2. The top priority with younger colorectal cancer patients is curing the cancer, but there other quality-of-life issues are critical.
An ensuing pelvic MRI confirms a tumor that arises from the right lateral wall at the level of the levator. The distal edge of the tumor is at 2cm from the anal verge and the tumor abuts the internal sphincter. It is at clinic stage III (mrT3aN1b). In this kind of case with a distal tumor, sphincter preservation is very unlikely, and local recurrence is higher for distal tumors than for proximal tumors.
All three modalities of treatment would likely be considered for this patient: chemotherapy because she’s at risk of distant spread, radiation for local control and the distal location and an abdominal perineal resection surgery to maximize disease control. But quality of life priorities that must be considered include maintaining fertility and avoiding a permanent colostomy.
“This is a great case because it’s so illustrative of so many issues, but it’s also a terrible case because when you see cases like this you know the discussions are going to be very difficult and there is no perfect solution and compromises are going to need to be made.”
— Harvey Mamon, MD, PhD, Associate Professor, Radiation Oncology, Harvard Medical School, Director of GI Radiation Oncology, Brigham And Women’s Hospital, Chief, Division of Gastrointestinal Radiation Oncology
3. Fertility preservation options should be discussed as soon as possible after diagnosis.
When a patient has more time to consider egg harvesting or freezing sperm, they can consider it and accomplish it without significantly delaying the onset of their cancer treatments.
“We do want to see these patients as soon as possible, not only because it gives them more options and more time for options. When we talk to patients about fertility preservation, we want them to take a more bird’s-eye view instead of just whether or not they want to freeze their eggs or sperm. They also have to answer questions about whether they can carry a pregnancy after radiation treatment or do genetic testing in the case of a genetic mutation.”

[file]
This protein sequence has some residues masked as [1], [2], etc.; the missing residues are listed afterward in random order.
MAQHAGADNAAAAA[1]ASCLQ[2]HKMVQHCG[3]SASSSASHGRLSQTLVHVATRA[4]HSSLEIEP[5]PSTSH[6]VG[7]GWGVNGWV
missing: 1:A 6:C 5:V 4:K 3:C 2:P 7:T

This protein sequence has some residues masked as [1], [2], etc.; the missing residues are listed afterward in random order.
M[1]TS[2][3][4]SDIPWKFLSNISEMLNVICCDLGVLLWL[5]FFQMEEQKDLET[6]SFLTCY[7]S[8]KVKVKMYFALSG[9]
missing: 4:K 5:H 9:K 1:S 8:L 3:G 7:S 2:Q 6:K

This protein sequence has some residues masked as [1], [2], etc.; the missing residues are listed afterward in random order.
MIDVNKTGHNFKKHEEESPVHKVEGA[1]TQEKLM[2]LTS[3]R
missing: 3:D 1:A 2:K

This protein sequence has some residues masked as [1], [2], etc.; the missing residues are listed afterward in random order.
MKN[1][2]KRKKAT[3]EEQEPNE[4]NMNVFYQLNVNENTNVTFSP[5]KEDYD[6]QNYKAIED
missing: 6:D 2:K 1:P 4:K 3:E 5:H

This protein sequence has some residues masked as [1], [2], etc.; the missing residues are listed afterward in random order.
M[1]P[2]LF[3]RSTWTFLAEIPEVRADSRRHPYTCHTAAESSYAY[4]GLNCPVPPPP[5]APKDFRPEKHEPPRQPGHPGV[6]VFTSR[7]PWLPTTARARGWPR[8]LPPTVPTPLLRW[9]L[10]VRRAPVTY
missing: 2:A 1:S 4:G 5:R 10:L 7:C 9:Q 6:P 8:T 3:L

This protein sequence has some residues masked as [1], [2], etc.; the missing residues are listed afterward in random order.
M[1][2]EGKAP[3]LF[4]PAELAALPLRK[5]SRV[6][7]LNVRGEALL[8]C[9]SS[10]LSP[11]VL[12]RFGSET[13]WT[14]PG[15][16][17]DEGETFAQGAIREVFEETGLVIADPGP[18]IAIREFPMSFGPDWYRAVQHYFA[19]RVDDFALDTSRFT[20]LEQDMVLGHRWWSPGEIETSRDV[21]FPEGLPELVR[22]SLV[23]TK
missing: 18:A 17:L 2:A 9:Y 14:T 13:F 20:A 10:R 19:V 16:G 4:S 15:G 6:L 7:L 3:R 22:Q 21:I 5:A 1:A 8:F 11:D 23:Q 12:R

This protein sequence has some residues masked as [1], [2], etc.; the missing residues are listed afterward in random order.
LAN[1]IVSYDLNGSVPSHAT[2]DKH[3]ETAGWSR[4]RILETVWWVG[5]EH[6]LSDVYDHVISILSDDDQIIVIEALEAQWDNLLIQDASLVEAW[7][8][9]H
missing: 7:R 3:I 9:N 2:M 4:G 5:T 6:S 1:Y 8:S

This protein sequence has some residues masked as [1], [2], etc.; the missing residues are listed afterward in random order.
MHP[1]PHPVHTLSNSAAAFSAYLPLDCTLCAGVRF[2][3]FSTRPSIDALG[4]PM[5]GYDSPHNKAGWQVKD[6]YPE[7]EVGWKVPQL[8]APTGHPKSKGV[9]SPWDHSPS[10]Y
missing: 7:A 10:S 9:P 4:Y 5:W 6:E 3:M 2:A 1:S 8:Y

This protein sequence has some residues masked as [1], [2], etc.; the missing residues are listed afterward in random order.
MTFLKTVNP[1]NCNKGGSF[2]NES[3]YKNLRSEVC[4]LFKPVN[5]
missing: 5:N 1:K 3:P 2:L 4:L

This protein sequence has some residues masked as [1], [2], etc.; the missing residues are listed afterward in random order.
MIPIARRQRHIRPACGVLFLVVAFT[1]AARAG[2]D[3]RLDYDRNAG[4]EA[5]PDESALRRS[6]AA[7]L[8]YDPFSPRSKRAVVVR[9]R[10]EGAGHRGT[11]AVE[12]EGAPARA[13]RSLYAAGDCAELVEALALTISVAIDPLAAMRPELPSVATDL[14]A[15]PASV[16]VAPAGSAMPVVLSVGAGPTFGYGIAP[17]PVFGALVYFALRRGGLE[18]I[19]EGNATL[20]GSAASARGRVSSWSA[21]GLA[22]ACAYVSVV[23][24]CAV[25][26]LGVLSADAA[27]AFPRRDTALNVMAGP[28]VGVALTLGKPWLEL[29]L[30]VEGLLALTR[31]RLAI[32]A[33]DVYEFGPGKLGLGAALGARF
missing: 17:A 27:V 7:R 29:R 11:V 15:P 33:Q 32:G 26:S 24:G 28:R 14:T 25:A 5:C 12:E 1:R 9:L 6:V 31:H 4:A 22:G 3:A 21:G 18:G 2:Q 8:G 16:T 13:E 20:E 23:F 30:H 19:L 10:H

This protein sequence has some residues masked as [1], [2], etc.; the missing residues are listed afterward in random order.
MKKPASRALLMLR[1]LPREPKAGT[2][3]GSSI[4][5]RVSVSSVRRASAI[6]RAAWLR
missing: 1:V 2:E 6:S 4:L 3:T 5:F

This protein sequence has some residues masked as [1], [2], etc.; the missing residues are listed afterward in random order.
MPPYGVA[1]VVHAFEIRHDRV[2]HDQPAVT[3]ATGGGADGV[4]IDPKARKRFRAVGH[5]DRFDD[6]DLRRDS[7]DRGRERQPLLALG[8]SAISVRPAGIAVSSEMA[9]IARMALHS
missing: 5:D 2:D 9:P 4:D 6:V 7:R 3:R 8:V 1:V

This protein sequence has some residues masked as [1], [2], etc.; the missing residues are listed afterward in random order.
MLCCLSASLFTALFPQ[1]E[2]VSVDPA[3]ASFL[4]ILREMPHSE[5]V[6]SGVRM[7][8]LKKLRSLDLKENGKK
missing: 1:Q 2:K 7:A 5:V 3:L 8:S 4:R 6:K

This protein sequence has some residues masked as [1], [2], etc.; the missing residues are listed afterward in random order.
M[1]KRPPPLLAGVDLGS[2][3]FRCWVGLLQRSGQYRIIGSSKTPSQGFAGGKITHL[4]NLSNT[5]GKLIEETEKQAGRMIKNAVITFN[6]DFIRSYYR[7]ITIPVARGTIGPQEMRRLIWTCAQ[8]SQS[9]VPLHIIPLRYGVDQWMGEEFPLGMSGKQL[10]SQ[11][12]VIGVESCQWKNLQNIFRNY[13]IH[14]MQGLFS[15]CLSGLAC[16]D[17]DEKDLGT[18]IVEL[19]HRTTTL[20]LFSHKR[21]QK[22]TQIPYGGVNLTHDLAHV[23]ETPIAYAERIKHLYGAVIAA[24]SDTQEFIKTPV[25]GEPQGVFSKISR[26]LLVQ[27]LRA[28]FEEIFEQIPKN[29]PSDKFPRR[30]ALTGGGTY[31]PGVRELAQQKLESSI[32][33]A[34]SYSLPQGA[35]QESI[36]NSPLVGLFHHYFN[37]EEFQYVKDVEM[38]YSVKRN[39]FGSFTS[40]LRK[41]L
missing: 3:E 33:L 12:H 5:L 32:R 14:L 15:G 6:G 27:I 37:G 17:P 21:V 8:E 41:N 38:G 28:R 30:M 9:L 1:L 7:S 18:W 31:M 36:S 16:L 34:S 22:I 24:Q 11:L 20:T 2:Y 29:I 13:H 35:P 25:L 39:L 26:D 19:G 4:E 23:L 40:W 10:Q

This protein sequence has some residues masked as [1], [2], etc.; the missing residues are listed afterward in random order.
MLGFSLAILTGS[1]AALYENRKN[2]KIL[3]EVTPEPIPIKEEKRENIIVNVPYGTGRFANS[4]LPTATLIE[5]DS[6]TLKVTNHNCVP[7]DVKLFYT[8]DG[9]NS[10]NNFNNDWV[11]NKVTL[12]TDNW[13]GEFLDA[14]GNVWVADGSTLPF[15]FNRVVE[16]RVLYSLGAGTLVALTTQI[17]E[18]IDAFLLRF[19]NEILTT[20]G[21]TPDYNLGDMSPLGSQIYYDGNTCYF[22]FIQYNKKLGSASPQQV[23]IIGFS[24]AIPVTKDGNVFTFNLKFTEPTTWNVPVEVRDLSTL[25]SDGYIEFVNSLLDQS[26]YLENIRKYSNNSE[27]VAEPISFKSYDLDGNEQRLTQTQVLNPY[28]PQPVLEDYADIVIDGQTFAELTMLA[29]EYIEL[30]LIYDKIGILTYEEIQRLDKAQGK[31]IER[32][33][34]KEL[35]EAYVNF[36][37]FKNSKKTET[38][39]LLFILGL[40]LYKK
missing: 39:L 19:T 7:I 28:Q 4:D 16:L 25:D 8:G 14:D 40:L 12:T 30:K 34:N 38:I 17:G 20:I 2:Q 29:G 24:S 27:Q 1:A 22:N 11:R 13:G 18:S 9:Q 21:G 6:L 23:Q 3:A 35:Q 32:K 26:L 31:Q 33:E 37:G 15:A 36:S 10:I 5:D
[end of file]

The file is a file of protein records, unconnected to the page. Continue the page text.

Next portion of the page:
— Terri L. Woodard, MD, Associate Professor Department of Gynecologic Oncology and Reproductive Medicine, The University of Texas MD Anderson Cancer Center
4. Early psychological and social support is necessary for young colorectal cancer patients.
Early referral for a psycho/social assessment is especially important for adolescent and young adult colorectal patients who will have to transition to a permanent colostomy. Reducing the anxiety and depression related to the necessary changes in daily life, family, jobs, social interaction and more
“As clinical social workers and oncology social workers, the No. 1 goal is making sure we meet that patient where they are at and get a sense of who they are, who their support is, if they have any barriers to care based on their socioeconomic status and understanding workplace issues.”
— Krista Nelson, LCSW OSW-C BCD FAOS, President of the Association of Community Cancer Centers
“In my experience working with younger patients, it is such an enormous adjustment and really impacts their quality of life and body image and conversation with family and friends and dating and so many different layers of life. Providing support and psychotherapy around anticipating the adjustment and then making the adjustment to life with a colostomy is hugely important.”
— Hadley Maya, MSW, LCSW, Center for Young Onset Colorectal Cancer Clinical Social Worker, Memorial Sloan Kettering Cancer Center